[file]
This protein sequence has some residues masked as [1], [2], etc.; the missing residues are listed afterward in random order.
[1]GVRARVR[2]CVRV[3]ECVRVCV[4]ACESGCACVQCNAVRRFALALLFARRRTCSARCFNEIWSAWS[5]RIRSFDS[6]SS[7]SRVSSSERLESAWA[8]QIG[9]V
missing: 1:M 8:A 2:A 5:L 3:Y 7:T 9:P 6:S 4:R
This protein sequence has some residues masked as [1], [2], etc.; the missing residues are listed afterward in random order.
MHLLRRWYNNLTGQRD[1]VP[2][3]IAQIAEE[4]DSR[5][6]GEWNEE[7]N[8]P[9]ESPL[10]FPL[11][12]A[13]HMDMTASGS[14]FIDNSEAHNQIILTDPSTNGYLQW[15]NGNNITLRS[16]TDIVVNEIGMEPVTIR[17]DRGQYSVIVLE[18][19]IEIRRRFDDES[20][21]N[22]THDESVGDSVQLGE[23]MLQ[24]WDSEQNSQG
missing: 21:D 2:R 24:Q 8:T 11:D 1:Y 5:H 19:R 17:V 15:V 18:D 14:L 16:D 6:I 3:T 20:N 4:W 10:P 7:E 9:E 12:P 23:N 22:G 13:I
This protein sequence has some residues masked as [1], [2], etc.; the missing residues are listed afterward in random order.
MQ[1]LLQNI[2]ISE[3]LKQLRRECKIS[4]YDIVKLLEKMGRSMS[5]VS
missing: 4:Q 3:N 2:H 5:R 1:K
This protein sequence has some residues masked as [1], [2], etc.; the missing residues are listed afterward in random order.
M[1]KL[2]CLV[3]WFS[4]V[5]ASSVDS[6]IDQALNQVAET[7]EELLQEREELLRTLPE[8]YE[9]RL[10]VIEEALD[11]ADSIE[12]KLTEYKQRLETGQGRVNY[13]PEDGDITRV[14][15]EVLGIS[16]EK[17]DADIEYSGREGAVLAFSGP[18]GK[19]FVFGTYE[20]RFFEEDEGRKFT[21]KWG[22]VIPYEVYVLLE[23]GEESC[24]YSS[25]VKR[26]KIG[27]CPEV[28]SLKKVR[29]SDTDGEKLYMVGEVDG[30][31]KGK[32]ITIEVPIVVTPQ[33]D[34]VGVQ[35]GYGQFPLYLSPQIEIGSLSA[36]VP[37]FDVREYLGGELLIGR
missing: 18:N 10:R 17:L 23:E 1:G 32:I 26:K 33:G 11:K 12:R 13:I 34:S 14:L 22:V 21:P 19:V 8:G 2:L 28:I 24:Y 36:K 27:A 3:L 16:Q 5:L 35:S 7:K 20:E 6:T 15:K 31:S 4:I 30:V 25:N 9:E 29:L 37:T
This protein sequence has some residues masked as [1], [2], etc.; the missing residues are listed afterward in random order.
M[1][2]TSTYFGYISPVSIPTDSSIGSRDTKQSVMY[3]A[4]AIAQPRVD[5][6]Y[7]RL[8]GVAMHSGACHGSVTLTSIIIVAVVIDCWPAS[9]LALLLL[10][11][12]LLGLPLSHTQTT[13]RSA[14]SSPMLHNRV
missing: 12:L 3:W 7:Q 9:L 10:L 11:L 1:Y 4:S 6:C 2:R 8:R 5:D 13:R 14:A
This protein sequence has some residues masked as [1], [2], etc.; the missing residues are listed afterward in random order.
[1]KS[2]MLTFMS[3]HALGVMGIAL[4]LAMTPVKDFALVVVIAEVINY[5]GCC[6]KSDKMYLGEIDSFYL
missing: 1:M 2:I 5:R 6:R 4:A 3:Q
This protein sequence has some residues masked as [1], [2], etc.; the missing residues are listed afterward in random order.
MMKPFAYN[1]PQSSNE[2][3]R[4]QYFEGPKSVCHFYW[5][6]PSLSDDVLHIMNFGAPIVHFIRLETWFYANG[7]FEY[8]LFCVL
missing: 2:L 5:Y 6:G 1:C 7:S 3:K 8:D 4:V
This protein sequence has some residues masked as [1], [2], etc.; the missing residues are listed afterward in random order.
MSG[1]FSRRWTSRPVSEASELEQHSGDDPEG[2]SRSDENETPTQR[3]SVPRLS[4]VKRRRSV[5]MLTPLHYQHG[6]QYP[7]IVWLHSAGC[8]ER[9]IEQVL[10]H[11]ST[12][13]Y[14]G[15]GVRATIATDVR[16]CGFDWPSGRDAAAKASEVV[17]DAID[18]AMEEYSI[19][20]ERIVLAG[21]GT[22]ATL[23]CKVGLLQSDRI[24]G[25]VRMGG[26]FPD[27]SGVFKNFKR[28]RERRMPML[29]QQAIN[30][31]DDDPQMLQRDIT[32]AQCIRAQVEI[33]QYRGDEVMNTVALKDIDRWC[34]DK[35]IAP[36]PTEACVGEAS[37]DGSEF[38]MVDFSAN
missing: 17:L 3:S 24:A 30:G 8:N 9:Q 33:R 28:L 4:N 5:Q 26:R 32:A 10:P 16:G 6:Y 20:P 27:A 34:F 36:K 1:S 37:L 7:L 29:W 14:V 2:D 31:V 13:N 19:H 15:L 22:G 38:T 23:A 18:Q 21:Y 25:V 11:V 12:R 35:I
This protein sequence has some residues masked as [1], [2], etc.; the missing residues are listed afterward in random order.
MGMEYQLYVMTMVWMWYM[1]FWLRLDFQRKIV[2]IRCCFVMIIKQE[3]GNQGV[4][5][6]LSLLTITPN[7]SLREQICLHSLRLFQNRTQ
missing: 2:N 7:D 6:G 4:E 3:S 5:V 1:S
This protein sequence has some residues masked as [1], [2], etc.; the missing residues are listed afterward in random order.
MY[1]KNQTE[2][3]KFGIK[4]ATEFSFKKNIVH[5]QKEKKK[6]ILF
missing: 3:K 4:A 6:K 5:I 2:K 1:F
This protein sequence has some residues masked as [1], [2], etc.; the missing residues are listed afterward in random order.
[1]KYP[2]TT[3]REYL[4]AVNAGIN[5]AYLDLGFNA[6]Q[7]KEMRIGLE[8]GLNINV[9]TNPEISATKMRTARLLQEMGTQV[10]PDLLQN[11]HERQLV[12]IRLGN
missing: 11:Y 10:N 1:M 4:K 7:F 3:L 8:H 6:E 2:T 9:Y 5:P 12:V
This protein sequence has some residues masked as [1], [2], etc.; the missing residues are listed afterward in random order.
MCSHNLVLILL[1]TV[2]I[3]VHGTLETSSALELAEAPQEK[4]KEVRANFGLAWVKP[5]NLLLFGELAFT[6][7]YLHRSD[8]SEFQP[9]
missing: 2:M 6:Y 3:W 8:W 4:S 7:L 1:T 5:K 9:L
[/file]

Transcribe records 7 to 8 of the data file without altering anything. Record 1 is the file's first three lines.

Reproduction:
This protein sequence has some residues masked as [1], [2], etc.; the missing residues are listed afterward in random order.
MMKPFAYN[1]PQSSNE[2][3]R[4]QYFEGPKSVCHFYW[5][6]PSLSDDVLHIMNFGAPIVHFIRLETWFYANG[7]FEY[8]LFCVL
missing: 2:L 5:Y 6:G 1:C 7:S 3:K 8:D 4:V
This protein sequence has some residues masked as [1], [2], etc.; the missing residues are listed afterward in random order.
MSG[1]FSRRWTSRPVSEASELEQHSGDDPEG[2]SRSDENETPTQR[3]SVPRLS[4]VKRRRSV[5]MLTPLHYQHG[6]QYP[7]IVWLHSAGC[8]ER[9]IEQVL[10]H[11]ST[12][13]Y[14]G[15]GVRATIATDVR[16]CGFDWPSGRDAAAKASEVV[17]DAID[18]AMEEYSI[19][20]ERIVLAG[21]GT[22]ATL[23]CKVGLLQSDRI[24]G[25]VRMGG[26]FPD[27]SGVFKNFKR[28]RERRMPML[29]QQAIN[30][31]DDDPQMLQRDIT[32]AQCIRAQVEI[33]QYRGDEVMNTVALKDIDRWC[34]DK[35]IAP[36]PTEACVGEAS[37]DGSEF[38]MVDFSAN
missing: 17:L 3:S 24:A 30:G 8:N 9:Q 33:R 28:L 4:N 5:Q 26:R 32:A 10:P 16:G 6:Y 20:P 27:A 34:F 36:K 1:S 37:L 7:L 29:W 14:V 2:D 31:V 13:N 19:H 15:L 22:G 38:T 23:A 18:Q 21:Y 25:V 11:V 12:R 35:I